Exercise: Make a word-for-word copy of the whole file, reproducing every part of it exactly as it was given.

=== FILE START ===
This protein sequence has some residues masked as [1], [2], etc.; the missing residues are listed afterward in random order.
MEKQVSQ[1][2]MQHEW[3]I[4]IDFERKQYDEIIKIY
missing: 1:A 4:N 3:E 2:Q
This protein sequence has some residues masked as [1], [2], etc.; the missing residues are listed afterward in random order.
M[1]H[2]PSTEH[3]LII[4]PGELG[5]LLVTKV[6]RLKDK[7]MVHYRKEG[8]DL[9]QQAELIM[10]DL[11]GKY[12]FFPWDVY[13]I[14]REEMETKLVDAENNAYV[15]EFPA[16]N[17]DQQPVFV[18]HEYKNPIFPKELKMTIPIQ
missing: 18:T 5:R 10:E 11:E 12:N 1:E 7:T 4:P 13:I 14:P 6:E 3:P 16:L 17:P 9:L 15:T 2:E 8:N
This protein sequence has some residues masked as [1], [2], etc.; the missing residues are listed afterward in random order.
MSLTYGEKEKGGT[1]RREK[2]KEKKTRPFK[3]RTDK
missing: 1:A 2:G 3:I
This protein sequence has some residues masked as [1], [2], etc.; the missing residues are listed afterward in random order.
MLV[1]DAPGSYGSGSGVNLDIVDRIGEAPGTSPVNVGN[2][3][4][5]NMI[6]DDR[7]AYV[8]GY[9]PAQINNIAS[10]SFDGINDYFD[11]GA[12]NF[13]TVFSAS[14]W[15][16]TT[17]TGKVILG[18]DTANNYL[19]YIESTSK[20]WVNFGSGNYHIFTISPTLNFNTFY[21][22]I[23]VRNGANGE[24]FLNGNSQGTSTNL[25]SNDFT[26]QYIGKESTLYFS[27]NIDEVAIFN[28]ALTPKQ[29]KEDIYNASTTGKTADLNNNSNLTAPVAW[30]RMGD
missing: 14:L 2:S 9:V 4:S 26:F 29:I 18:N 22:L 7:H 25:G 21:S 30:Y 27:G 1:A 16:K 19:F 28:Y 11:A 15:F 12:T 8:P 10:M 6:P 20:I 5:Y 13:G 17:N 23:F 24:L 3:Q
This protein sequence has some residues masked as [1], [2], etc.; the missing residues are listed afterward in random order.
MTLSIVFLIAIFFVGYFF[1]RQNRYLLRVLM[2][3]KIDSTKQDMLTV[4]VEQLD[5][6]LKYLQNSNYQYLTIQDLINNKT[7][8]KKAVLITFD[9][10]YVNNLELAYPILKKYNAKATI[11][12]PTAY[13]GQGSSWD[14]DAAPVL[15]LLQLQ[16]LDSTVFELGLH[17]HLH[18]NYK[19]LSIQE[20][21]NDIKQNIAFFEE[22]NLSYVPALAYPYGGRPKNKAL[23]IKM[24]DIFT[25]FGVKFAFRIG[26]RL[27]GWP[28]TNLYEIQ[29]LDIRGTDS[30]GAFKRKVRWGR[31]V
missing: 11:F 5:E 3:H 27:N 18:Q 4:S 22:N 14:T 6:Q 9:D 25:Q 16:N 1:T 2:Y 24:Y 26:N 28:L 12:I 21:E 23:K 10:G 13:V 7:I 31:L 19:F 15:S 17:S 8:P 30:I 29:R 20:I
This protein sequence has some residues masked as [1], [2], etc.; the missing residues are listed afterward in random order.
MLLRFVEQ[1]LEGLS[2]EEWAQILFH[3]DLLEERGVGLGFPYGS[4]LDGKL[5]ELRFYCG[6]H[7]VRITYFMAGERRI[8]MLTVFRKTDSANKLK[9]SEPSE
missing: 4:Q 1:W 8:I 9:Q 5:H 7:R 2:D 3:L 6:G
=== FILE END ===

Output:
This protein sequence has some residues masked as [1], [2], etc.; the missing residues are listed afterward in random order.
MEKQVSQ[1][2]MQHEW[3]I[4]IDFERKQYDEIIKIY
missing: 1:A 4:N 3:E 2:Q
This protein sequence has some residues masked as [1], [2], etc.; the missing residues are listed afterward in random order.
M[1]H[2]PSTEH[3]LII[4]PGELG[5]LLVTKV[6]RLKDK[7]MVHYRKEG[8]DL[9]QQAELIM[10]DL[11]GKY[12]FFPWDVY[13]I[14]REEMETKLVDAENNAYV[15]EFPA[16]N[17]DQQPVFV[18]HEYKNPIFPKELKMTIPIQ
missing: 18:T 5:R 10:E 11:E 12:N 1:E 7:T 4:P 13:I 14:P 6:E 3:P 16:L 17:P 9:L 15:T 2:E 8:N
This protein sequence has some residues masked as [1], [2], etc.; the missing residues are listed afterward in random order.
MSLTYGEKEKGGT[1]RREK[2]KEKKTRPFK[3]RTDK
missing: 1:A 2:G 3:I
This protein sequence has some residues masked as [1], [2], etc.; the missing residues are listed afterward in random order.
MLV[1]DAPGSYGSGSGVNLDIVDRIGEAPGTSPVNVGN[2][3][4][5]NMI[6]DDR[7]AYV[8]GY[9]PAQINNIAS[10]SFDGINDYFD[11]GA[12]NF[13]TVFSAS[14]W[15][16]TT[17]TGKVILG[18]DTANNYL[19]YIESTSK[20]WVNFGSGNYHIFTISPTLNFNTFY[21][22]I[23]VRNGANGE[24]FLNGNSQGTSTNL[25]SNDFT[26]QYIGKESTLYFS[27]NIDEVAIFN[28]ALTPKQ[29]KEDIYNASTTGKTADLNNNSNLTAPVAW[30]RMGD
missing: 14:L 2:S 9:V 4:S 26:F 29:I 18:N 22:L 7:H 25:G 21:S 30:Y 27:G 1:A 16:K 19:F 28:Y 11:A 15:F 12:T 8:P 10:M 6:P 20:I 5:Y 13:G 17:N 23:F 24:L 3:Q
This protein sequence has some residues masked as [1], [2], etc.; the missing residues are listed afterward in random order.
MTLSIVFLIAIFFVGYFF[1]RQNRYLLRVLM[2][3]KIDSTKQDMLTV[4]VEQLD[5][6]LKYLQNSNYQYLTIQDLINNKT[7][8]KKAVLITFD[9][10]YVNNLELAYPILKKYNAKATI[11][12]PTAY[13]GQGSSWD[14]DAAPVL[15]LLQLQ[16]LDSTVFELGLH[17]HLH[18]NYK[19]LSIQE[20][21]NDIKQNIAFFEE[22]NLSYVPALAYPYGGRPKNKAL[23]IKM[24]DIFT[25]FGVKFAFRIG[26]RL[27]GWP[28]TNLYEIQ[29]LDIRGTDS[30]GAFKRKVRWGR[31]V
missing: 11:F 5:E 3:H 27:N 18:Q 4:S 22:N 14:T 6:Q 9:D 25:Q 16:N 1:T 2:Y 24:Y 26:N 28:L 12:I 21:E 23:K 10:G 13:V 7:I 31:L 19:F 15:S 17:S 8:P 30:I 29:R 20:I
This protein sequence has some residues masked as [1], [2], etc.; the missing residues are listed afterward in random order.
MLLRFVEQ[1]LEGLS[2]EEWAQILFH[3]DLLEERGVGLGFPYGS[4]LDGKL[5]ELRFYCG[6]H[7]VRITYFMAGERRI[8]MLTVFRKTDSANKLK[9]SEPSE
missing: 4:Q 1:W 8:I 9:Q 5:H 7:R 2:D 3:L 6:G